Disdain is probably not too strong a word to describe how I used to feel about Direct Marketers. They were all numbers–no creativity, no equity focus, no nothing except whatever worked.
Well guess what? I’ve belatedly come to the conclusion that direct marketers have long known something that brand marketers haven’t: fish where the fish are. Or to say it differently–responsiveness counts. And not much else.
Demographic targeting is passe. At least the way that most Marketers practice it: targeting your advertising to consumers based on various demographic and psychographic characteristics — Women 25-34, Male beer drinkers 21+, Early Adopters, and so on. Demographics are good, but demographics plus response based targeting is better.
Advanced marketers are now in the throes of a sea change with respect to targeting, moving from demographic to demographic plus response based targeting–and not just for direct marketing.
The Great Enabler — Single Source
This change wouldn’t be possible without new approaches to match what people buy with what people watch. This is where single-source comes to the fore. Long hailed as the “holy grail” of advertising, single source panels match individual household viewing behavior with the same households buying behavior. Several firms now offer this capability in the consumer packaged goods sector, and it’s likely to come to other categories in the not too distant future.
Using single source, we can analyze historical data to identify households with similar purchase behavior prior to your advertising campaign. We then divide households into those exposed versus non-exposed to your advertising and, using smart statistics (typically ANCOVA), identify the single variable sales impact of your advertising.
Voila…your campaign built sales +8% among those exposed versus not exposed to your brand’s advertising! But that’s just the beginning–here comes the interesting part.
Response Based Targeting
Targeting and media buys are about to move to what I call “response based targeting” – even among brand marketers. Response based targeting is just that: targeting consumers who are proven to be most responsive to your advertising, regardless of what they look like.
How does it work? For starters, let’s assume that your brand historically targeted Women 25-34 years old. Naturally, your media plan targeted this group too. If you’re in a mass category as many CPG brands are, then you probably started with TV to maximize reach at 80%.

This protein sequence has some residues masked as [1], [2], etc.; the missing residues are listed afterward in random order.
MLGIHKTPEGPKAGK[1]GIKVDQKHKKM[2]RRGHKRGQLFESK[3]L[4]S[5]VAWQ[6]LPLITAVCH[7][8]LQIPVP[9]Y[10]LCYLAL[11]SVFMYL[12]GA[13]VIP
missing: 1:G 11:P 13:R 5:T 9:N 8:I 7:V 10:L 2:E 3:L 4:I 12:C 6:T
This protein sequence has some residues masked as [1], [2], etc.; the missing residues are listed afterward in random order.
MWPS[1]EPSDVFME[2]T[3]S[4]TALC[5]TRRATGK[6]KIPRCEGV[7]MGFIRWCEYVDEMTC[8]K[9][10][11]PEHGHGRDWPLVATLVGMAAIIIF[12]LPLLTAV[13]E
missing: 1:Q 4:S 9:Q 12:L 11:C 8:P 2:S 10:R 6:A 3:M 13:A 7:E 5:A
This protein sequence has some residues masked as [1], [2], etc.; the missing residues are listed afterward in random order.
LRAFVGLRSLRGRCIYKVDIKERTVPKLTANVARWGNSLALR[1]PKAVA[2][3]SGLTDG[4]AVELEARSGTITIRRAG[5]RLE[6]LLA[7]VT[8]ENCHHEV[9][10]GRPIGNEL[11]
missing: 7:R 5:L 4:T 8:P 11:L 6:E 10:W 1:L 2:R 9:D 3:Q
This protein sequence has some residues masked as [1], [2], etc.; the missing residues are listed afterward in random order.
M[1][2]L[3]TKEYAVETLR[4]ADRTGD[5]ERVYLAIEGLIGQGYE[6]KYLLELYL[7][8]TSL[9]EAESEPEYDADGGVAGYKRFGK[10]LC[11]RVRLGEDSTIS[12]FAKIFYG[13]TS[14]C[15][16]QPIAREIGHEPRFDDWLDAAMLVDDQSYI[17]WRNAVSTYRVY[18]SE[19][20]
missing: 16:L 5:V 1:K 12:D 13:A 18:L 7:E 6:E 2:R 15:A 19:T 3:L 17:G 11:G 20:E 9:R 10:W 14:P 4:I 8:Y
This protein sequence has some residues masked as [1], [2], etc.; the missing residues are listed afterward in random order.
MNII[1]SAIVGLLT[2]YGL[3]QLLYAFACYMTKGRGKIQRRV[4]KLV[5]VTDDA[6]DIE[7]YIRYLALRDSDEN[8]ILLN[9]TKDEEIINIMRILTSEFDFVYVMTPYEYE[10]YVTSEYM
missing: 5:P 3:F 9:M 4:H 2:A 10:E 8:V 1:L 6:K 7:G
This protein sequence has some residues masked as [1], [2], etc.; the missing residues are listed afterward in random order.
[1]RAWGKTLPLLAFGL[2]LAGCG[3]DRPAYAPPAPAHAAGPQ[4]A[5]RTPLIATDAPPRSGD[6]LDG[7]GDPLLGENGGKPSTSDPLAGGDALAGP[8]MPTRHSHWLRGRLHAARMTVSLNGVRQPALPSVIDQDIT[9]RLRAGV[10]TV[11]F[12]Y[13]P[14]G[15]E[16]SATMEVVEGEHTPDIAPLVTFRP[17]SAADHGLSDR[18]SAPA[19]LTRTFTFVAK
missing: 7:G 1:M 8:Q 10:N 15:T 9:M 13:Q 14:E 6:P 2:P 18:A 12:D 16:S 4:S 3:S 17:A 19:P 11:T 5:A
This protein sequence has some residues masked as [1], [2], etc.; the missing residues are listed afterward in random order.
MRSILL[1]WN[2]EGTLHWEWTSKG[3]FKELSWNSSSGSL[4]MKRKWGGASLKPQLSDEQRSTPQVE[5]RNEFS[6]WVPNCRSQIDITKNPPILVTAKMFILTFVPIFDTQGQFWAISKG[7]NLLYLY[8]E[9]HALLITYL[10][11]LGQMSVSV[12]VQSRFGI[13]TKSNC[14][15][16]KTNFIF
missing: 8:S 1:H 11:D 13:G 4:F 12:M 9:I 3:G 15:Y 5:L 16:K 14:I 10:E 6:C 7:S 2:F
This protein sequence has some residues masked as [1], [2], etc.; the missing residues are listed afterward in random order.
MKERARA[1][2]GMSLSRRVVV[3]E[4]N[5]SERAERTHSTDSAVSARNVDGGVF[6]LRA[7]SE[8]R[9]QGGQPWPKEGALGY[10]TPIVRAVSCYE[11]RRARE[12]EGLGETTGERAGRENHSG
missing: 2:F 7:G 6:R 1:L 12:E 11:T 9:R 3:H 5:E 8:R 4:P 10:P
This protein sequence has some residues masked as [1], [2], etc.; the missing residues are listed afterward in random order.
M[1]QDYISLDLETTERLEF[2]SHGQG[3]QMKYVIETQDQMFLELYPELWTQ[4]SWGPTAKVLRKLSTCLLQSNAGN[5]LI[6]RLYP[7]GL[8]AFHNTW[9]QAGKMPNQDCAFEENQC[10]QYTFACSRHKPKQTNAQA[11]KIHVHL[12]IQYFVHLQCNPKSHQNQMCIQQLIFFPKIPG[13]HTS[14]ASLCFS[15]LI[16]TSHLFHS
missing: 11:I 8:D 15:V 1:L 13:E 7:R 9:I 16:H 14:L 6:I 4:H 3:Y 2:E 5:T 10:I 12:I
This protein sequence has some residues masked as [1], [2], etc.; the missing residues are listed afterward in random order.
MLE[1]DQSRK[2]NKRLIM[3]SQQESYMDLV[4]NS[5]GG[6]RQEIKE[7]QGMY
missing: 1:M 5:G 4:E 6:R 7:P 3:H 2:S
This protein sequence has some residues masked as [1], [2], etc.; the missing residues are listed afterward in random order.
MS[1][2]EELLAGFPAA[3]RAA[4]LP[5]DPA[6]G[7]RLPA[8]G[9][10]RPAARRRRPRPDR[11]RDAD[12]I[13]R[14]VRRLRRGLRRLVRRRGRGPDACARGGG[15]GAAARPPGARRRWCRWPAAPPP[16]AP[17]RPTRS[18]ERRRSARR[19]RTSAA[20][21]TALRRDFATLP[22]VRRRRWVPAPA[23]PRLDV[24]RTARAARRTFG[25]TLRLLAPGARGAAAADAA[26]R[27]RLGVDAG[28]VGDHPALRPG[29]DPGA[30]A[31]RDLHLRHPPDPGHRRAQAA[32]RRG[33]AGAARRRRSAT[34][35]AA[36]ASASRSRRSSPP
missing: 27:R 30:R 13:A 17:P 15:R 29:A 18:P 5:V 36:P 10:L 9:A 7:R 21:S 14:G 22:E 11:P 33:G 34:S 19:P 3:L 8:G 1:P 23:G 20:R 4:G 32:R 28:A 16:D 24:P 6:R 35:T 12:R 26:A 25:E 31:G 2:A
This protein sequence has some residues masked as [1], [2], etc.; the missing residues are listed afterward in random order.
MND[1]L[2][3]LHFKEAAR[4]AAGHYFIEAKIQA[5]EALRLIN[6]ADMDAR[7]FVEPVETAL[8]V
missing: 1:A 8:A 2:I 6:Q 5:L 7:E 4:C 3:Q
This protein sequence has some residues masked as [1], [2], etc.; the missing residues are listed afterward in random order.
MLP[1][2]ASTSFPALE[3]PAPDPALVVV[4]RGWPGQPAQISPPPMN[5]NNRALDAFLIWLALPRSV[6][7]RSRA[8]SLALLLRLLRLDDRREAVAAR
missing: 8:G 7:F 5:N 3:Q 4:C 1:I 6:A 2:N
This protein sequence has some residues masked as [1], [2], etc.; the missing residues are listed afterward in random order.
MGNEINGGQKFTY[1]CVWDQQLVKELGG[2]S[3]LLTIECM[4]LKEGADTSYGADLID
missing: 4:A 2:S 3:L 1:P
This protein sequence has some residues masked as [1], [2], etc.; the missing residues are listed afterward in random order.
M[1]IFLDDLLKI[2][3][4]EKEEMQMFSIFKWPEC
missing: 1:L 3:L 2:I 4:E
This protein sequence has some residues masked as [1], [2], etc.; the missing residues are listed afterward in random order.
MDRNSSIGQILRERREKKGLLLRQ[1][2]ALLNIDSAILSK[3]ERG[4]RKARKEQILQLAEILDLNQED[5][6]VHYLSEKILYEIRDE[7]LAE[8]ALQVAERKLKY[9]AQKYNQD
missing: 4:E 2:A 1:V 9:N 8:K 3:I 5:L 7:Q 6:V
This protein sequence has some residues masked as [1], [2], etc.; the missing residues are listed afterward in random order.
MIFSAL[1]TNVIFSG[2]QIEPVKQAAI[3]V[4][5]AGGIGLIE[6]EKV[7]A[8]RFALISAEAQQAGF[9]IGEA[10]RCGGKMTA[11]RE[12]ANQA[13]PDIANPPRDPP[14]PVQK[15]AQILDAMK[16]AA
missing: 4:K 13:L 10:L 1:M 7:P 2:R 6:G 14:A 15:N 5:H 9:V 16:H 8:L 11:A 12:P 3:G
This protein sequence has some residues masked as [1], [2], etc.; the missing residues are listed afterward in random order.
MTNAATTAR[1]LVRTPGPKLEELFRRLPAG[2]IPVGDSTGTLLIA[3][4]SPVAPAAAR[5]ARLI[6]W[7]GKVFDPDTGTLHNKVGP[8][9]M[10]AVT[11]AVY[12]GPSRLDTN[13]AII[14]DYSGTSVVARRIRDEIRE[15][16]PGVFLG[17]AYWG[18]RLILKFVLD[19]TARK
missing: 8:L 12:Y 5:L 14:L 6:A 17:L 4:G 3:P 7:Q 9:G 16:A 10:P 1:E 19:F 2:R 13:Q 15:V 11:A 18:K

Using single source analysis as described earlier, we first identify sales responsive households (e.g. those that purchased based on advertising exposure), and then group them into most to least sales responsive groups.
Questions To Ask About Media Effectiveness
And we can then look at the most responsive households and ask some interesting questions like:
- What do these households look like?
- Are they really comprised of women 25-34?
- What did these households watch?
- How did their media consumption differ from the original plan?
The answers could surprise you. What if the most responsive consumers were actually women 45+? What if they turned out to watch TV shows that were very different than what your original plan focused on? What indeed.
The answer is simple. You would target based on sales response. You’d plan and buy your media on a different demographic with different media consumption profiles. In short, you’d reverse engineer your targeting, starting with sales responsiveness and then working backward to your optimal consumer target.
Not Just Advertisers But Media Companies Too
Advertisers aren’t the only ones thinking this way. Media companies are thinking about response based targeting as well. David Poltrack, the Chief Research Officer at CBS, recently presented an interesting analysis to the ARF. Mr. Poltrack used data from Nielsen Catalina Solutions (disclosure: I work at Nielsen) to assess the relative effectiveness of targeting based on demographics versus buyer behavior.
Specifically, the analysis reviewed 18 CPG categories and correlated either demographic profile or buyer behavior to sales response. The correlation between demographic targets and sales response was relatively low (<.20). This contrasts with a much stronger correlation (>.60) between heavy category buyer behavior and sales response.
To sum up: in this case, category buyer behavior was highly predictive of consumer sales response to advertising. The obvious next step would be to understand these consumers media behavior, and build your plans accordingly.
Planning Based On Responsiveness
Planning is moving from demographics to responsiveness. I know this approach might sound counter-intuitive, perhaps even backwards for brand marketers. But it’s already done all the time by direct response marketers and besides, isn’t all advertising ultimately about responsiveness, brand oriented or not? Disdain aside, isn’t it time that brand marketers start to think this way too?